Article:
Yes, because the Patriots looked lost against the Pats in the Week 15 matchup they won 41-23. Tom Brady threw for 320 yards, tossed two touchdowns and ran for another. Tebow, meanwhile, was 11 of 22 for 194 yards with two rushing touchdowns and a lost fumble. We're quite certain that whatever insights McDaniels might have, occurred to Belichick and his coaching staff when they were preparing for the Broncos the first time.

Put differently: if McDaniels is so smart, he'd still be a head coach. Or at the very least, something more than the offensive coordinator for the league's worst unit.

Either way, Brady isn't so much concerned with what McDaniels may or may not know as he is with Denver's defense.

"Look, I’m thinking about Von Miller and Elvis Dumervil and Brian Dawkins and Champ Bailey," he said. "They’ve got plenty of good players on defense for me to worry about. Just like last time, coach talks about doing your job. And there’s no better coaching point this week than for everyone to do their job, not only on the field but off the field, taking care of what you need to take care of so we can be at our best for the most important game of our season."

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Posted on: January 10, 2012 12:11 pm
Edited on: January 10, 2012 2:47 pm
 

Elway says Harrison's low hit on Decker not dirty

Some players might argue that the rules change led to Decker's knee injury. (US PRESSWIRE/AP)

By Ryan Wilson

On the first play of the second quarter of Sunday's Steelers-Broncos game, Tim Tebow completed a 21-yard pass to then-favorite target Eric Decker. It was a nice throw, and an easy catch for Decker right up to the moment when Pittsburgh linebacker James Harrison tackled him low, collapsing Decker's knee in the process.

The Denver wide receiver ended up on the turf writhing in pain. He was helped off the field and didn't return. Literally adding insult to injury: the Steelers challenged the call, which was overturned to an incompletion. Of course, a play later, Tebow threw the first of many 30-plus-yard passes to Damaryius Thomas, and two plays after that, Denver led 7-6.

The hit by Harrison -- which is perfectly legal in the eyes of the league -- was the realization of fears many players voiced after NFL rules prohibited hitting players high. The players' thinking: it's a lot easier to come back from a high-impact collision when it doesn't involve torn knee ligaments or broken legs.

Broncos vice president of football operations John Elway knows this, and he doesn't think that Harrison's intentions were dirty. It's just the nature of today's NFL. (And we discussed it on Tuesday's Pick-6 Podcast embedded below for your listening pleasure)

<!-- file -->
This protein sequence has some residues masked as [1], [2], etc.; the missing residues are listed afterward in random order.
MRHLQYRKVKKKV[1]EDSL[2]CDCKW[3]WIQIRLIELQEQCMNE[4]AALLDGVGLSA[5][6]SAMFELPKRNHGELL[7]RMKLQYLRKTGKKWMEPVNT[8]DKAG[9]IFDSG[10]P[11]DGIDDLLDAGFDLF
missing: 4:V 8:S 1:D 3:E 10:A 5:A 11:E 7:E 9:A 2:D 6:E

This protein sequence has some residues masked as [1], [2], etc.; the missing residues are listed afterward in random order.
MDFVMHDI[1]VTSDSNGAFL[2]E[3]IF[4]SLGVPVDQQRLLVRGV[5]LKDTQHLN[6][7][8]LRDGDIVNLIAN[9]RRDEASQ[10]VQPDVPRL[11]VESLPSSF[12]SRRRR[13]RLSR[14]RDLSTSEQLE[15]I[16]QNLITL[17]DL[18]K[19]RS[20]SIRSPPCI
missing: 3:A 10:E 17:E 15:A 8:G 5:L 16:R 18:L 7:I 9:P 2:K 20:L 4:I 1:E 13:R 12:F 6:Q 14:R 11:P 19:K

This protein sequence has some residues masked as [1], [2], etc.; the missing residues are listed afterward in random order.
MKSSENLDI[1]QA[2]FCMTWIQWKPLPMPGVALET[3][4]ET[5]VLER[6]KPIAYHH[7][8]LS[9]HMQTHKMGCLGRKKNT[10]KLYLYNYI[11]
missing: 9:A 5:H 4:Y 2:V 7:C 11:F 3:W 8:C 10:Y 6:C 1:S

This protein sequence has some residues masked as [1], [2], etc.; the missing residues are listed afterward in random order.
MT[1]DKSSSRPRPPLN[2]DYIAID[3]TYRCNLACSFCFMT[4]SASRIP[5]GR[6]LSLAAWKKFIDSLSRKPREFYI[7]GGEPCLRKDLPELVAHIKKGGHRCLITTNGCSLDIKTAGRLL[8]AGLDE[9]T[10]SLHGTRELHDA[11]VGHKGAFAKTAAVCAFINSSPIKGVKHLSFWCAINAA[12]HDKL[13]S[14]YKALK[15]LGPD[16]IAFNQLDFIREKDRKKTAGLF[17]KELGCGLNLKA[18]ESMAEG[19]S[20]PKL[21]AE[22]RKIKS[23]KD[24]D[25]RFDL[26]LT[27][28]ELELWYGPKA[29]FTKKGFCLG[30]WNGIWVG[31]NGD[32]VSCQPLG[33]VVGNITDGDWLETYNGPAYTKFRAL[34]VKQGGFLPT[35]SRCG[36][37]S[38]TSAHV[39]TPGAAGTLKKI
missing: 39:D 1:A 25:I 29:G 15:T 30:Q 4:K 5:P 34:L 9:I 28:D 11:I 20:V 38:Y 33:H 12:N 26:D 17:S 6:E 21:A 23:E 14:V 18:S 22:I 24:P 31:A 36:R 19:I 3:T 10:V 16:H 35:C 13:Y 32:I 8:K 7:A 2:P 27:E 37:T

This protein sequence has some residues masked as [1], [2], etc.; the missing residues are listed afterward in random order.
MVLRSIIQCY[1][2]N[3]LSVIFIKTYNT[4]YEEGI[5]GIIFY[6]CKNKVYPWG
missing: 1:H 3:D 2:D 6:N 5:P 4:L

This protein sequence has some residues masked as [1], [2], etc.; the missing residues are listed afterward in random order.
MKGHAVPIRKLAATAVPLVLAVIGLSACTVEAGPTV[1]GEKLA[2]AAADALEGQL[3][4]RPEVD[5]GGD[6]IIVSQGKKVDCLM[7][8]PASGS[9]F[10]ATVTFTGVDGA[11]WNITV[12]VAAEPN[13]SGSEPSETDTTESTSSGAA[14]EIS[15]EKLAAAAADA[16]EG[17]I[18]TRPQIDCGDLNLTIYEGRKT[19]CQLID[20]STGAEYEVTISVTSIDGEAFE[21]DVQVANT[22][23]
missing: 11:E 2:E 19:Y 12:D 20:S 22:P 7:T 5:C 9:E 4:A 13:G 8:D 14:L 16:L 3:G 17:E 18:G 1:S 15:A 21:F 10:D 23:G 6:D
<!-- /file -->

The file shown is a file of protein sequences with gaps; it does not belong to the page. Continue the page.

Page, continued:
"The (tackling) target is now lower," Elway said on his weekly Denver radio show on 102.3 FM Monday night according to The Huddle.

"Harrison yesterday, because of the fact that he's been fined so often, really had no other option. ... I don't think he intended to hurt Eric. But obviously because of the situations he's been in, he had to go low and stay away from the head. And it ended up costing an MCL sprain for Eric."

It's the unintended consequences of actions not thought through entirely. Yes, the NFL should thrive for making the game as safe as possible, but drastic changes don't come without ramifications. And the league can't argue that knee injuries were unforeseen because players lamented the possibly as soon as the new rules were announced.

The NFL could point out, however, that the prevalence of knee injuries haven't increased in light of the rules changes. (We write this anecdotally; Decker is the first time we remember a player suffering a below-the-waist injury on a play that, in previous seasons, might've resulted in a hit to the shoulders or head area.) The NFL could also show that even chronic offenders can change the way they play.

Harrison was suspended in Week 15 for taking off Colt McCoy's head in the previous game. At the time, Harrison said "I don't know. I guess try and be more aware about the placement of my face mask. I don't know how you tackle someone and not use any part of your head, especially if you're trying to see what you're hitting. I mean, your face mask is going to touch them."

And now the league has what it wants. It's just that, depending on player backlash, they might not want it very long.

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The views expressed in this blog are solely those of the author and do not reflect the views of CBS Sports or CBSSports.com